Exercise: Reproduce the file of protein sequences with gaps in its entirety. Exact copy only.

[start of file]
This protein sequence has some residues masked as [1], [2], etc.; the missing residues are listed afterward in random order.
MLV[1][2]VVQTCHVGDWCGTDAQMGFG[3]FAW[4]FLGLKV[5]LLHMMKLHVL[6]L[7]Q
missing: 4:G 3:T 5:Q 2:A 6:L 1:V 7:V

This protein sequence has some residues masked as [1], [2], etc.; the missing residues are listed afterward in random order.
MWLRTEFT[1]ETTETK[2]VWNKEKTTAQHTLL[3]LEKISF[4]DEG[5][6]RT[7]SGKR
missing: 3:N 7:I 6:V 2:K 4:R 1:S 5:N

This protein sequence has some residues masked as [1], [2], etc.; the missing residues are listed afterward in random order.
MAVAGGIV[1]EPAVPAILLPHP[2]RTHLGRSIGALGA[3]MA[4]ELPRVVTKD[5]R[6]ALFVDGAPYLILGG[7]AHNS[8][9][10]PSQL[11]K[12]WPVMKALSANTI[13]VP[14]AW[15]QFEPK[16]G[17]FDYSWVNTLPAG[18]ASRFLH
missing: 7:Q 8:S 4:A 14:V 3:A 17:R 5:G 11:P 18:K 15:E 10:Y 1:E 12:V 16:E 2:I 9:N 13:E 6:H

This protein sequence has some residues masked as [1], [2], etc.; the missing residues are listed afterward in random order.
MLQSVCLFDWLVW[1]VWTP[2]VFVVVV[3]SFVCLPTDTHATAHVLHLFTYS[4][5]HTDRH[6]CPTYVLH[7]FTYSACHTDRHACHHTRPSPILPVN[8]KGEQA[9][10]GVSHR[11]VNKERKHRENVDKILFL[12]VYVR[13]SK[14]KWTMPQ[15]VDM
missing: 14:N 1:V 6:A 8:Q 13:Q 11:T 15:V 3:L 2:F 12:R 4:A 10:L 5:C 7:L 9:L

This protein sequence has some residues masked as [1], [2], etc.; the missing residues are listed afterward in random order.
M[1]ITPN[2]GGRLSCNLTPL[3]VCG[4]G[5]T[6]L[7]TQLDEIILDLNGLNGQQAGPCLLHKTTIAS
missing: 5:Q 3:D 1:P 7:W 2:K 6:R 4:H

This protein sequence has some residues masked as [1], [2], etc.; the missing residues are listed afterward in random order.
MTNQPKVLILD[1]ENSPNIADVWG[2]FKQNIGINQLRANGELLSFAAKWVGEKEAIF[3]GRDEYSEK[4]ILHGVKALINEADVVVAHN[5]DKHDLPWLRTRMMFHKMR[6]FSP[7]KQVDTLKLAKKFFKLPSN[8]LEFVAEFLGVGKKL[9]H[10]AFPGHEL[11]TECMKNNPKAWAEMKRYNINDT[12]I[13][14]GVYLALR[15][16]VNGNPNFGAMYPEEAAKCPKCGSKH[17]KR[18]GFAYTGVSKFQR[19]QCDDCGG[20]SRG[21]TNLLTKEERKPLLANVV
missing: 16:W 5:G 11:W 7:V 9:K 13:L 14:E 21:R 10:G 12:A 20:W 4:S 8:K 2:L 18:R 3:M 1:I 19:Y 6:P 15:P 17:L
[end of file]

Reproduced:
This protein sequence has some residues masked as [1], [2], etc.; the missing residues are listed afterward in random order.
MLV[1][2]VVQTCHVGDWCGTDAQMGFG[3]FAW[4]FLGLKV[5]LLHMMKLHVL[6]L[7]Q
missing: 4:G 3:T 5:Q 2:A 6:L 1:V 7:V

This protein sequence has some residues masked as [1], [2], etc.; the missing residues are listed afterward in random order.
MWLRTEFT[1]ETTETK[2]VWNKEKTTAQHTLL[3]LEKISF[4]DEG[5][6]RT[7]SGKR
missing: 3:N 7:I 6:V 2:K 4:R 1:S 5:N

This protein sequence has some residues masked as [1], [2], etc.; the missing residues are listed afterward in random order.
MAVAGGIV[1]EPAVPAILLPHP[2]RTHLGRSIGALGA[3]MA[4]ELPRVVTKD[5]R[6]ALFVDGAPYLILGG[7]AHNS[8][9][10]PSQL[11]K[12]WPVMKALSANTI[13]VP[14]AW[15]QFEPK[16]G[17]FDYSWVNTLPAG[18]ASRFLH
missing: 7:Q 8:S 4:A 14:V 3:A 17:R 5:G 11:P 18:K 15:E 10:Y 1:E 12:V 16:E 2:I 9:N 13:E 6:H

This protein sequence has some residues masked as [1], [2], etc.; the missing residues are listed afterward in random order.
MLQSVCLFDWLVW[1]VWTP[2]VFVVVV[3]SFVCLPTDTHATAHVLHLFTYS[4][5]HTDRH[6]CPTYVLH[7]FTYSACHTDRHACHHTRPSPILPVN[8]KGEQA[9][10]GVSHR[11]VNKERKHRENVDKILFL[12]VYVR[13]SK[14]KWTMPQ[15]VDM
missing: 14:N 1:V 6:A 8:Q 13:Q 11:T 15:V 3:L 2:F 12:R 4:A 10:L 5:C 7:L 9:L

This protein sequence has some residues masked as [1], [2], etc.; the missing residues are listed afterward in random order.
M[1]ITPN[2]GGRLSCNLTPL[3]VCG[4]G[5]T[6]L[7]TQLDEIILDLNGLNGQQAGPCLLHKTTIAS
missing: 5:Q 3:D 1:P 7:W 2:K 6:R 4:H

This protein sequence has some residues masked as [1], [2], etc.; the missing residues are listed afterward in random order.
MTNQPKVLILD[1]ENSPNIADVWG[2]FKQNIGINQLRANGELLSFAAKWVGEKEAIF[3]GRDEYSEK[4]ILHGVKALINEADVVVAHN[5]DKHDLPWLRTRMMFHKMR[6]FSP[7]KQVDTLKLAKKFFKLPSN[8]LEFVAEFLGVGKKL[9]H[10]AFPGHEL[11]TECMKNNPKAWAEMKRYNINDT[12]I[13][14]GVYLALR[15][16]VNGNPNFGAMYPEEAAKCPKCGSKH[17]KR[18]GFAYTGVSKFQR[19]QCDDCGG[20]SRG[21]TNLLTKEERKPLLANVV
missing: 16:W 5:G 11:W 7:V 9:K 13:L 14:E 21:R 10:G 12:A 20:W 4:S 8:K 2:L 18:R 3:M 1:I 19:Y 6:P 15:P 17:L